The relationships of various parts of the garment 10 when wrapped is perhaps more clearly illustrated by FIG. 5 showing a perspective of the wrapped garment without the lower torso and thighs of the patient. It should also be noted that the garment 10 may be supplied with a pair of loops 36 attached to the back of the garment in the central region 14 as shown in FIG. 6 through which a belt 38 can be passed. Belt 38 then may be buckled beneath the operating table via a buckle 40, as illustrated in FIG. 3, or fastened through a snap or loop attachment 41 as shown in FIG. 4. Alternatively, garment 10 may be provided with a broad belt 38 which is permanently fixed to the back of the central region 14, the belt then being secured to the operating table by any of the fastener devices described above.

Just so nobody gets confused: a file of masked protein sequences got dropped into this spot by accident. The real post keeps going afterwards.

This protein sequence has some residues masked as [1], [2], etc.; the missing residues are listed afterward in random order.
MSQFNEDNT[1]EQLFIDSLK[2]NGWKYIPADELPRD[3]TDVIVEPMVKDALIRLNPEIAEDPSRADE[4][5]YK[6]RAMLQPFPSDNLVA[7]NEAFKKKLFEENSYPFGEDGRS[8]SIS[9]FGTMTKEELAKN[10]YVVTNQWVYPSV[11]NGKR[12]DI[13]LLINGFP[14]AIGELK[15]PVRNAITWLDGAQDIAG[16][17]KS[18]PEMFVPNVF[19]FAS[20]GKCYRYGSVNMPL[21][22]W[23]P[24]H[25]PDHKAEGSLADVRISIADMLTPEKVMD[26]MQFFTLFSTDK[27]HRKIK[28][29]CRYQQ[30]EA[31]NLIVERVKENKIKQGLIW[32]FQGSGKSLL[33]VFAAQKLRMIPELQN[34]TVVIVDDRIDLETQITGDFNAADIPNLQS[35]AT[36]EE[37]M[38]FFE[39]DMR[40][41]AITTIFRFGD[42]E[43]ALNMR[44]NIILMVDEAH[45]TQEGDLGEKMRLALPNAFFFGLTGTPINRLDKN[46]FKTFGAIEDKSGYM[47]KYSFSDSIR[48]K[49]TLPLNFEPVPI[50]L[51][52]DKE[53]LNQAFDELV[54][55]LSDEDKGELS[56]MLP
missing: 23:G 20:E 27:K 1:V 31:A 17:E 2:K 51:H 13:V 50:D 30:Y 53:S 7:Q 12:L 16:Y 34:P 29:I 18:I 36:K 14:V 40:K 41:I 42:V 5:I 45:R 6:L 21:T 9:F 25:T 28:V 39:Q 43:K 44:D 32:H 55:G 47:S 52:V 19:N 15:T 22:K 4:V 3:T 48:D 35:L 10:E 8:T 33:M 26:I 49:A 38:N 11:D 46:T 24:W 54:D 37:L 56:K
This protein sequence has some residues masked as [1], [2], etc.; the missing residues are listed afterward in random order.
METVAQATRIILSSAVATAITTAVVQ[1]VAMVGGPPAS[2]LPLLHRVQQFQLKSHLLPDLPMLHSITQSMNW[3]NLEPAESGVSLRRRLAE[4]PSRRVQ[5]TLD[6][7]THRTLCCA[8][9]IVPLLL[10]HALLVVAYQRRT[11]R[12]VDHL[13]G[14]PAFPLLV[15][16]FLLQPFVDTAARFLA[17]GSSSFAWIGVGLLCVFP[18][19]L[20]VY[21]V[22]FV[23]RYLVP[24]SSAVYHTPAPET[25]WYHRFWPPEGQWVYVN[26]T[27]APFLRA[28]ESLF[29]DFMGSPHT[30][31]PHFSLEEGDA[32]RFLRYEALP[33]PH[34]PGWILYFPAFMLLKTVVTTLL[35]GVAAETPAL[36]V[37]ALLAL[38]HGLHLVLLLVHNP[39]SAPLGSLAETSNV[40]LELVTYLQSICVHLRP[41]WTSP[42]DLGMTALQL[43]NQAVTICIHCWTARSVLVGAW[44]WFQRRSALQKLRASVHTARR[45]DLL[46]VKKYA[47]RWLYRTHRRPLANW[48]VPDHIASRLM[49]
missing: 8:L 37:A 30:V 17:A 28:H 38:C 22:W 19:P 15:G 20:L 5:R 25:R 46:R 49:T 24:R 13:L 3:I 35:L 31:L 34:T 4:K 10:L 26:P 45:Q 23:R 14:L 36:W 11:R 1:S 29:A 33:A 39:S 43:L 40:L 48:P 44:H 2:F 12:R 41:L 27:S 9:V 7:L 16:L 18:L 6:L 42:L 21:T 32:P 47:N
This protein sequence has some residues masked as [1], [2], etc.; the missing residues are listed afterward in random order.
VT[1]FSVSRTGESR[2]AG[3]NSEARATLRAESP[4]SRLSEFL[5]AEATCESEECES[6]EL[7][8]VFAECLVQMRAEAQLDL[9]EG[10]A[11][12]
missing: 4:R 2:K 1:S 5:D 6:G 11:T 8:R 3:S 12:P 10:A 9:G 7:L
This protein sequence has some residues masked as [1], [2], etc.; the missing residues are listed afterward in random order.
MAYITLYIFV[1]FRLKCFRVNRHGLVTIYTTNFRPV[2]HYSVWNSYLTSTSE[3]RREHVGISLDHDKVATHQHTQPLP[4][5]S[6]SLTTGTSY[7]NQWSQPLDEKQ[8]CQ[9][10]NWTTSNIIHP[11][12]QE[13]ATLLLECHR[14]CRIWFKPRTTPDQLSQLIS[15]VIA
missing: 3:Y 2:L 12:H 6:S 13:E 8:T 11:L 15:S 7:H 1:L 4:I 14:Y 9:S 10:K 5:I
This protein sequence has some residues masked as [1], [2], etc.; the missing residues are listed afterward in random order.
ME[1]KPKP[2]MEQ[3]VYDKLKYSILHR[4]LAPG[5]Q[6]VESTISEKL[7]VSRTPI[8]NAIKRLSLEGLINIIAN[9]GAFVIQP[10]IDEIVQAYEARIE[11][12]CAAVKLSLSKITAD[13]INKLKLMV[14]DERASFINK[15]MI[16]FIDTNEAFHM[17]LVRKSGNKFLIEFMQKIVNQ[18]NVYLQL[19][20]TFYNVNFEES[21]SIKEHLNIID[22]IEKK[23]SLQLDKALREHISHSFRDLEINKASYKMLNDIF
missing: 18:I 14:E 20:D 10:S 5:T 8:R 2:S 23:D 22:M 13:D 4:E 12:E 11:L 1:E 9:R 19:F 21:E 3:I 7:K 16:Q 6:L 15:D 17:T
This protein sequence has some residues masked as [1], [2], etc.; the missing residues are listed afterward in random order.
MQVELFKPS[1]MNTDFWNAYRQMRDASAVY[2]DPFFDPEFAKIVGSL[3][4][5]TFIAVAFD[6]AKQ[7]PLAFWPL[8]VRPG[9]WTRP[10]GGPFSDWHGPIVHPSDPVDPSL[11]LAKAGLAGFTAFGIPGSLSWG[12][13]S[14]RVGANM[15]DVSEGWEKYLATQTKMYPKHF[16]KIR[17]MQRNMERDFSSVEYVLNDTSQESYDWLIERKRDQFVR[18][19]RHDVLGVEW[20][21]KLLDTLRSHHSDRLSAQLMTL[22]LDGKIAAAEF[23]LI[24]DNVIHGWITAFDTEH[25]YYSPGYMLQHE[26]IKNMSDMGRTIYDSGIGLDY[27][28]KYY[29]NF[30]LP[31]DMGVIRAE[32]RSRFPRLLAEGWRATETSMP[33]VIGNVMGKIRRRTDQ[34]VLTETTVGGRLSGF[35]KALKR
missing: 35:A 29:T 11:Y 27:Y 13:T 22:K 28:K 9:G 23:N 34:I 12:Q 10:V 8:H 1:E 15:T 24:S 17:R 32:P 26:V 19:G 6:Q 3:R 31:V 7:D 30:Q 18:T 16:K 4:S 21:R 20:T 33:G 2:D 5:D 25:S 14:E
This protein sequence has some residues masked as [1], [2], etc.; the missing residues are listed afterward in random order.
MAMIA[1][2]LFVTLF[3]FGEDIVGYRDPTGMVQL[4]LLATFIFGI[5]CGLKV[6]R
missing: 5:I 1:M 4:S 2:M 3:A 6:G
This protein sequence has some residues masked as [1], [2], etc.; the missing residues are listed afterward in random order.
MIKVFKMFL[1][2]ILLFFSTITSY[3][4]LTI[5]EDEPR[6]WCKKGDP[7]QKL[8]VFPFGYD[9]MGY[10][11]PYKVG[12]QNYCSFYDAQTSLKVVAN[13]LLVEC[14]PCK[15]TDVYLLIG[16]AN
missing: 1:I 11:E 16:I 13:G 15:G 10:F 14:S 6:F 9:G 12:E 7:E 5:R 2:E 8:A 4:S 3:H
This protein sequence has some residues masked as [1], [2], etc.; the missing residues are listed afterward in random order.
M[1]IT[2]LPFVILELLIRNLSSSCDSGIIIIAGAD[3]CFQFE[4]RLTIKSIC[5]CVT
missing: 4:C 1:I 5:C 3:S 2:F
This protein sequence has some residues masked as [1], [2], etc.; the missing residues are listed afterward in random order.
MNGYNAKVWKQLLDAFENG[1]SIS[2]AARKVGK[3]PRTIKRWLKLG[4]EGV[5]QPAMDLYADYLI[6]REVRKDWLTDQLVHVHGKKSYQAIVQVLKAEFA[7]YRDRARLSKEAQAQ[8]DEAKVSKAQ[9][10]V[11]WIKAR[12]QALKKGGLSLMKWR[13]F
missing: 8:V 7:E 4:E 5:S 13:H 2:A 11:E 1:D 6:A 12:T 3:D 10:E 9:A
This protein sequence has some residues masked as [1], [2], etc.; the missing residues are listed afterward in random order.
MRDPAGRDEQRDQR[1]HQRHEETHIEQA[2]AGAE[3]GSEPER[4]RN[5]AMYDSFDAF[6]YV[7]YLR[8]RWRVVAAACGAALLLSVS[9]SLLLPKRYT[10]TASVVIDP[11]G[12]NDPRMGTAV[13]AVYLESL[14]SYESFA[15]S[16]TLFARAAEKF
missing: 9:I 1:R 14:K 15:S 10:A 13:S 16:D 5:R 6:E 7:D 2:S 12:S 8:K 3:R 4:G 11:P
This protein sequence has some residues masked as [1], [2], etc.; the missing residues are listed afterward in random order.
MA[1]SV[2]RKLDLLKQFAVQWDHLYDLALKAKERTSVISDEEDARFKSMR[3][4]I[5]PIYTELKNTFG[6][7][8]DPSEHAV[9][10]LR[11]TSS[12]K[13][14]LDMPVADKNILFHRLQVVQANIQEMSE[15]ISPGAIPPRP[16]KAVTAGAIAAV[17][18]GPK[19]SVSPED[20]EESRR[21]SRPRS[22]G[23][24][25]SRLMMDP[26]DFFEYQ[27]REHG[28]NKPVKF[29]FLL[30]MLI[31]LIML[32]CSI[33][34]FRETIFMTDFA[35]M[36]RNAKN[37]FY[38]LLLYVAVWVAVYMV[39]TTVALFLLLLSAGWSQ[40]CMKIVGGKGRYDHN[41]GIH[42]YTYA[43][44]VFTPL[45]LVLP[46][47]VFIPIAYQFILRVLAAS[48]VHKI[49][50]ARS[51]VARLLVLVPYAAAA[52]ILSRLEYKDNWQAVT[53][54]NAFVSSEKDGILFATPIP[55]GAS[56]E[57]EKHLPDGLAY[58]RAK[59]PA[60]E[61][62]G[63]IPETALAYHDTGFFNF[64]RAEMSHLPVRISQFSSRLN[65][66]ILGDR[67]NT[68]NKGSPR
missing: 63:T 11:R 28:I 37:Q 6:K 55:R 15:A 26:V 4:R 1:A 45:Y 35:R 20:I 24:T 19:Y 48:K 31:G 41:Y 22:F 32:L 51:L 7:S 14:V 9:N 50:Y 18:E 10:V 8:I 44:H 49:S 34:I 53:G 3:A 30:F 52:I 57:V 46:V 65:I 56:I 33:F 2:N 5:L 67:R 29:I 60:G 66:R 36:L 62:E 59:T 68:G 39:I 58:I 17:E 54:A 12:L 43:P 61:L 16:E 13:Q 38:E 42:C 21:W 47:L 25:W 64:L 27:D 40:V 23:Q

From a reading of the above, it is clear that the objectives previously set forth have been met. Additional modifications and variations will become evident to those with ordinary skill in the art without departure from the spirit and scope of the appended claims.
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|U.S. Classification||128/869, 128/876, 5/424, 128/875|
|International Classification||A61F5/37, A61G13/12|
|Cooperative Classification||A61F5/3769, A61G13/12, A61G13/123|
|European Classification||A61F5/37F, A61G13/12|
|Aug 15, 2000||REMI||Maintenance fee reminder mailed|
|Jan 21, 2001||LAPS||Lapse for failure to pay maintenance fees|
|Mar 27, 2001||FP||Expired due to failure to pay maintenance fee|
Effective date: 20010121